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Remember their stress when marketing to women, author says

Just Ask a Woman: Cracking the Code of What Women Want and How They Buy

Author: Mary Lou Quinlan

Publisher: John Wiley & Sons

Details: 260 pages, $27.95

Reviewed by CECIL JOHNSON

Consider the stress that women face if you want to reach them with your marketing and sales appeals, marketing consultant Mary Lou Quinlan writes.

In her new book Just Ask a Woman, Quinlan says all women are under unrelenting, 25-hour-a-day stress. This is especially true if they are caught up in the multiple roles of professional, homemaker and mother.

Stress is also a constant in the daily lives of young, single women as well as middle-age and senior empty nesters, Quinlan writes.

Therefore, one of the keys to successful marketing to female consumers, Quinlan says, is to avoid adding to their stress.

"Why does it matter whether companies understand women's stress? Like it or not, stress is standing between you and your marketing success with women. Its effects pervade every decision women make about your business, whether it is finance, beauty, technology, health care, entertainment or retail," Quinlan writes.

Quinlan says women buy or influence the purchase of 85 percent of all products and services sold in this country. Marketers must learn to cope with the stress that can keep them from connecting with their female customers, she writes.

"Remember that if you don't make the connection, you don't make the sale. If your product contributes to her stress because it is complicated or undependable, she will select one of the many competitive choices available to her," Quinlan writes.

The author cites the makers of Calgon bath products, "once the mainstay of stressed-out older women," as a poignant example of a company addressing stress in the lives of younger women. The company invites teens to participate in such things as school spirit contests on its Web site, and it provides information on scholarship programs for young customers.

"The company has tied the stress-reducing bath granules to social stress relief for real life. This kind of marketing thinking not only connects with young women but also helps transform a dated brand into a relevant one," she writes.

The author suggests these steps to marketers who want to connect with female customers under stress: Accept her stress without competing with it or questioning it; pay particular attention to the needs of stressed-out moms; simplify your product or service to support her life; and look at your product or service through her eyes.

Then, she introduces a concept that she calls the "decision quadrant" to explain why it usually takes female customers longer than it does male customers to make buying decisions.

It is important for marketers to understand the customer's decisionmaking process to avoid increasing her stress.

"Do not rush her. She will buy when she is ready. Do not be annoyed with her for not buying on the spot. She is not wasting your time; she is testing you to see whether you are worthy of her business. Are you straight with her? Do you treat her questions with respect? Do you look her in the eye or let your eyes drift to the next buyer? Do you interrupt her questions by taking cell phone calls? You are dead if you do. Because she's busy, she's stressed, and she's giving you time that she doesn't have," Quinlan writes.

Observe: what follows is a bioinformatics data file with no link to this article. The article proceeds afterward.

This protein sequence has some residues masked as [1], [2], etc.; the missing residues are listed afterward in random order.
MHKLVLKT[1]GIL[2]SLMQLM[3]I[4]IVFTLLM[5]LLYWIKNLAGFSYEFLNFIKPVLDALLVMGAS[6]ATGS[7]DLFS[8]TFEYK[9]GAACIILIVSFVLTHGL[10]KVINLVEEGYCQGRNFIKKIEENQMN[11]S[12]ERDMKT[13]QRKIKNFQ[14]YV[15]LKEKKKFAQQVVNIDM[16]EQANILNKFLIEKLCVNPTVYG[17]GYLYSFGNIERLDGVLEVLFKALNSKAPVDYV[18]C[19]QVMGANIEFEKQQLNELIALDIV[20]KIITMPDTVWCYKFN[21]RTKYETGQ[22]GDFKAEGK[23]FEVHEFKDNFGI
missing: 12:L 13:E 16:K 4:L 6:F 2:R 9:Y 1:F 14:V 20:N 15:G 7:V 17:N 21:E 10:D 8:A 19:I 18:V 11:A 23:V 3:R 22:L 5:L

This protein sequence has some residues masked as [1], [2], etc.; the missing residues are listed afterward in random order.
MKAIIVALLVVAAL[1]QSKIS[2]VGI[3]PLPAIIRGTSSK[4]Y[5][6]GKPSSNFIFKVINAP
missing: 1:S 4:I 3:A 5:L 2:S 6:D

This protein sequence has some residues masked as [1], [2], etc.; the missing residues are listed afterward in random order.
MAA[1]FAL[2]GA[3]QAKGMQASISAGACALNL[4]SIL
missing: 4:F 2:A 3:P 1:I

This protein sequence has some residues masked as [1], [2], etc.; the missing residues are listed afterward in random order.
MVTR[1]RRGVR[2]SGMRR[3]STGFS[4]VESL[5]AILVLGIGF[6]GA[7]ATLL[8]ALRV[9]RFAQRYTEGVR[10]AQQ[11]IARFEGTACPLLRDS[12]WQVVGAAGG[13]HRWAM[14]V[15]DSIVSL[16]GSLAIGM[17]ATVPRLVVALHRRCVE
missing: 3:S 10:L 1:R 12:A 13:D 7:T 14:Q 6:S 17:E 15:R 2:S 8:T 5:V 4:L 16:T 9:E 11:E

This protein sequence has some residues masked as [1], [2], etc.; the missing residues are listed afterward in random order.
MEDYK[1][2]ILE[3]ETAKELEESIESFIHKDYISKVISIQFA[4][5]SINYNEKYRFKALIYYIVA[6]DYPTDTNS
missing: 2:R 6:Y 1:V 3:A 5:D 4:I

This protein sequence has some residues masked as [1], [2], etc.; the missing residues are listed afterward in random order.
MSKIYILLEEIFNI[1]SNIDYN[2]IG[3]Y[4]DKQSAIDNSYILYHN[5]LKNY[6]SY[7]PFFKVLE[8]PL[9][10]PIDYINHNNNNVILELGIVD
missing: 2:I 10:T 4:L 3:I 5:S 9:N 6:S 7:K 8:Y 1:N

The components of the decision quadrant, Quinlan says, are:

+ Powerful memories or personal experience with a brand that may have either a positive or negative effect on the customer's decision.

+ Product legend, or good or bad information about a product, spread through advertising or word of mouth.

+ Her board of directors, trusted advisers considered by her to be experts on the product or service she is thinking about buying.

+ Firsthand encounters: This boils down to the old saw that first impressions are lasting impressions. In essence, marketers must make certain that the customer's first experience will not be spoiled by small errors.

Enter the "vigilante shopper." This is a new breed of female consumers who do their research and take no prisoners, Quinlan says. If they can't find what they want at one place, they take their business elsewhere, including online.

She writes that many retailers such as Sears and Macy's and apparel chains such as the Gap and Banana Republic have suffered sales declines because they have ignored the stress in their female customers' lives.

"Only a few retailers, such as Wal-Mart, Target and Kohl's at the low end and some of the smart specialty retail marketers such as Coach and the Limited at the other end, have shown growth indicating that they seem to be listening to women and taking action," Quinlan writes.

As the name of her company, Just Ask a Woman, indicates, Quinlan has been listening to thousands of women carefully and with sensitivity in stress-free settings. She deplores the traditional focus group approach in which women are paid to be grilled by a moderator about a proposed product or service, while brand managers and other interested parties eavesdrop behind two-way mirrors.

This book may help many marketers learn how to find out what's on the minds of their female customers. And it may prompt some to follow the lead of Citigroup, Johnson & Johnson, General Motors, Saks Fifth Avenue and other companies that now use Quinlan's Just Ask a Woman consulting services.

_ Fort Worth (Texas) Star-Telegram

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